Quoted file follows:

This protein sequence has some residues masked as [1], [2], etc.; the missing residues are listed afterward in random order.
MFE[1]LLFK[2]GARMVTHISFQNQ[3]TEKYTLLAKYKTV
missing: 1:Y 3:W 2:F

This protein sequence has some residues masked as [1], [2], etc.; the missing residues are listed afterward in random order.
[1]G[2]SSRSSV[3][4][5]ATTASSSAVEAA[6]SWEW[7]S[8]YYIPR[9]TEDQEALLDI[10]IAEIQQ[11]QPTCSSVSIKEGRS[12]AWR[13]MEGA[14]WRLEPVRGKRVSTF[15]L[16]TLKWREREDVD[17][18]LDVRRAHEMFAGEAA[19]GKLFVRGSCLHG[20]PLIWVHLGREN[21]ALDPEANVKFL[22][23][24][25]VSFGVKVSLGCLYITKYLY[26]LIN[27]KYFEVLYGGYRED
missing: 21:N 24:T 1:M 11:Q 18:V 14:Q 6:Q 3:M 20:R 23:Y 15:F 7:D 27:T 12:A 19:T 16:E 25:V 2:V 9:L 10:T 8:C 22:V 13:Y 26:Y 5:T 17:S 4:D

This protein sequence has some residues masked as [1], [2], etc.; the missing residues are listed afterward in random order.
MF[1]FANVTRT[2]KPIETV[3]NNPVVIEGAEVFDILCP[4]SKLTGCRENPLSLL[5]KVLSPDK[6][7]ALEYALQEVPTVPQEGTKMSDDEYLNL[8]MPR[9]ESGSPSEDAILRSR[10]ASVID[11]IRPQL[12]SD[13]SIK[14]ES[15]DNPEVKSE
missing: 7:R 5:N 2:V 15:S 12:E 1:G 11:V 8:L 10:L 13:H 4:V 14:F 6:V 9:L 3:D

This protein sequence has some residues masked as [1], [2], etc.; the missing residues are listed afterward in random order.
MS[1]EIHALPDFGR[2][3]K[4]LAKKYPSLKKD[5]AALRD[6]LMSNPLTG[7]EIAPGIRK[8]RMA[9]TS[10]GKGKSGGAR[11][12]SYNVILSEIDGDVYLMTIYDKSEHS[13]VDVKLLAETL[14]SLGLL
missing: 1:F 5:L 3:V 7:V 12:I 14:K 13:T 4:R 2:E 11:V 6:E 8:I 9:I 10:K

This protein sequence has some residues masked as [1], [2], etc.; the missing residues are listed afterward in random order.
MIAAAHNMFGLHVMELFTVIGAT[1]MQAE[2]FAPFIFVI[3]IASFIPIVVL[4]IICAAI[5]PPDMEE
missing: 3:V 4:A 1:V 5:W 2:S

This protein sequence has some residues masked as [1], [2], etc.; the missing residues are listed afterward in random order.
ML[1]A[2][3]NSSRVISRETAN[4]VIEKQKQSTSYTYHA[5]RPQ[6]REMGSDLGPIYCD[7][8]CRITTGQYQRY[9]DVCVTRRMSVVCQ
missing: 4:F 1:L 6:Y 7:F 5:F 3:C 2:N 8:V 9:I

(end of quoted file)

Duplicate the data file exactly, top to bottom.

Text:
This protein sequence has some residues masked as [1], [2], etc.; the missing residues are listed afterward in random order.
MFE[1]LLFK[2]GARMVTHISFQNQ[3]TEKYTLLAKYKTV
missing: 1:Y 3:W 2:F

This protein sequence has some residues masked as [1], [2], etc.; the missing residues are listed afterward in random order.
[1]G[2]SSRSSV[3][4][5]ATTASSSAVEAA[6]SWEW[7]S[8]YYIPR[9]TEDQEALLDI[10]IAEIQQ[11]QPTCSSVSIKEGRS[12]AWR[13]MEGA[14]WRLEPVRGKRVSTF[15]L[16]TLKWREREDVD[17][18]LDVRRAHEMFAGEAA[19]GKLFVRGSCLHG[20]PLIWVHLGREN[21]ALDPEANVKFL[22][23][24][25]VSFGVKVSLGCLYITKYLY[26]LIN[27]KYFEVLYGGYRED
missing: 21:N 24:T 1:M 11:Q 18:V 14:Q 6:Q 3:M 20:R 23:Y 15:F 7:D 27:T 12:A 19:T 16:E 25:V 2:V 9:L 10:T 8:C 22:V 13:Y 26:Y 5:T 17:S 4:D

This protein sequence has some residues masked as [1], [2], etc.; the missing residues are listed afterward in random order.
MF[1]FANVTRT[2]KPIETV[3]NNPVVIEGAEVFDILCP[4]SKLTGCRENPLSLL[5]KVLSPDK[6][7]ALEYALQEVPTVPQEGTKMSDDEYLNL[8]MPR[9]ESGSPSEDAILRSR[10]ASVID[11]IRPQL[12]SD[13]SIK[14]ES[15]DNPEVKSE
missing: 7:R 5:N 2:V 15:S 12:E 1:G 11:V 8:L 10:L 13:H 4:V 14:F 6:V 9:L 3:D

This protein sequence has some residues masked as [1], [2], etc.; the missing residues are listed afterward in random order.
MS[1]EIHALPDFGR[2][3]K[4]LAKKYPSLKKD[5]AALRD[6]LMSNPLTG[7]EIAPGIRK[8]RMA[9]TS[10]GKGKSGGAR[11][12]SYNVILSEIDGDVYLMTIYDKSEHS[13]VDVKLLAETL[14]SLGLL
missing: 1:F 5:L 3:V 7:V 12:I 14:K 13:T 4:R 2:E 11:V 6:E 8:I 9:I 10:K

This protein sequence has some residues masked as [1], [2], etc.; the missing residues are listed afterward in random order.
MIAAAHNMFGLHVMELFTVIGAT[1]MQAE[2]FAPFIFVI[3]IASFIPIVVL[4]IICAAI[5]PPDMEE
missing: 3:V 4:A 1:V 5:W 2:S

This protein sequence has some residues masked as [1], [2], etc.; the missing residues are listed afterward in random order.
ML[1]A[2][3]NSSRVISRETAN[4]VIEKQKQSTSYTYHA[5]RPQ[6]REMGSDLGPIYCD[7][8]CRITTGQYQRY[9]DVCVTRRMSVVCQ
missing: 4:F 1:L 6:Y 7:F 5:F 3:C 2:N 8:V 9:I